Precious metals funds
Many of the fluctuations in precious metals have been a result of speculation about the Fed’s interest rate stance. Precious metal–based funds such as the VanEck Vectors Junior Gold Miners Fund (GDXJ) and the Sprott Gold Miners (SGDM) fell over the past few months. On a trailing 30-day basis, the two funds fell substantially. However, they continue to witness year-to-date rises.
Let’s look at the implied volatilities of large mining stocks and their RSI (relative strength index) levels in the wake of the carnage in precious metal prices. We’ll look at Barrick Gold (ABX), AngloGold Ashanti (AU), Kinross Gold (KGC), and Eldorado Gold (EGO).
Call-implied volatility takes into account the changes in an asset’s price due to variations in the price of its call option. During times of global and economic turbulence, volatility is higher than it is in a stagnant economy. Barrick Gold, AngloGold Ashanti, Kinross Gold, and Eldorado Gold’s volatilities were 48.3%, 51.1%, 64.2%, and 60.6%, respectively, at the beginning of December.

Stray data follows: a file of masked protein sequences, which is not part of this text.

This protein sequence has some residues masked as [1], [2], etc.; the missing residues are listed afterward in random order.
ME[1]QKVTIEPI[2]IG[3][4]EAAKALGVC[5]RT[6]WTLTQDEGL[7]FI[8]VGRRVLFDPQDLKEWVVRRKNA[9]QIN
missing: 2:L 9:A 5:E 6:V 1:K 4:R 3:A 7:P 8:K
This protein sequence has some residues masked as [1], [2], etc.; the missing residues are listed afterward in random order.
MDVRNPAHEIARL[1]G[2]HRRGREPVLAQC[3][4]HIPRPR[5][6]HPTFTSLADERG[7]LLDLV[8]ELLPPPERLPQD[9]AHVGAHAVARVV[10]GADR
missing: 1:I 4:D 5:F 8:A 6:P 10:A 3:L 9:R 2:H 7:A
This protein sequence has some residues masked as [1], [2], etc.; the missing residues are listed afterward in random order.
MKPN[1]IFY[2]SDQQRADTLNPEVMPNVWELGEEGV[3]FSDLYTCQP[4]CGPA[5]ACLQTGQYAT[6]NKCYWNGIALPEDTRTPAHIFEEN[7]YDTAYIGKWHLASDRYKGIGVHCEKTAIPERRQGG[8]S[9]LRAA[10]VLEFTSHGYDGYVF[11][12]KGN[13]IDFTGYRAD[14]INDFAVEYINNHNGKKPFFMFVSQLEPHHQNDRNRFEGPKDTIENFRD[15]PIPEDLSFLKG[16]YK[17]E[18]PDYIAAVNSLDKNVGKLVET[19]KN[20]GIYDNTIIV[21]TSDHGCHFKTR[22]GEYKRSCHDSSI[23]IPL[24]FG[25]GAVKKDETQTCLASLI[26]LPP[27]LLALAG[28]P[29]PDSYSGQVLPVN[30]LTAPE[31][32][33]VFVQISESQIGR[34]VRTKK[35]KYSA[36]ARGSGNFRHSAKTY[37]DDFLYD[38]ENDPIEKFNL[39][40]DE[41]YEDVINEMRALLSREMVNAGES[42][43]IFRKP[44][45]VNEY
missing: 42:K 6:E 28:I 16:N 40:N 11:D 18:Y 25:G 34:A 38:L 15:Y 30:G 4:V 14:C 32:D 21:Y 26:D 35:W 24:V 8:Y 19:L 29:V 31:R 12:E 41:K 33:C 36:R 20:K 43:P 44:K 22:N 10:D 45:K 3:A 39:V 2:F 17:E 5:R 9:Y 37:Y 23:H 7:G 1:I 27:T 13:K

The RSI levels for each of the four mining giants fell due to falling share prices. Barrick Gold, AngloGold Ashanti, Kinross Gold, and Eldorado Gold saw RSI levels of 47.9, 42.1, 47.2, and 46.3, respectively.
The trailing 30-day returns of most mining companies are negative due to the diminishing safe-haven appeal of precious metals. An RSI level above 70 indicates that a stock has been overbought and could fall. An RSI level below 30 indicates that a stock has been oversold and could rise.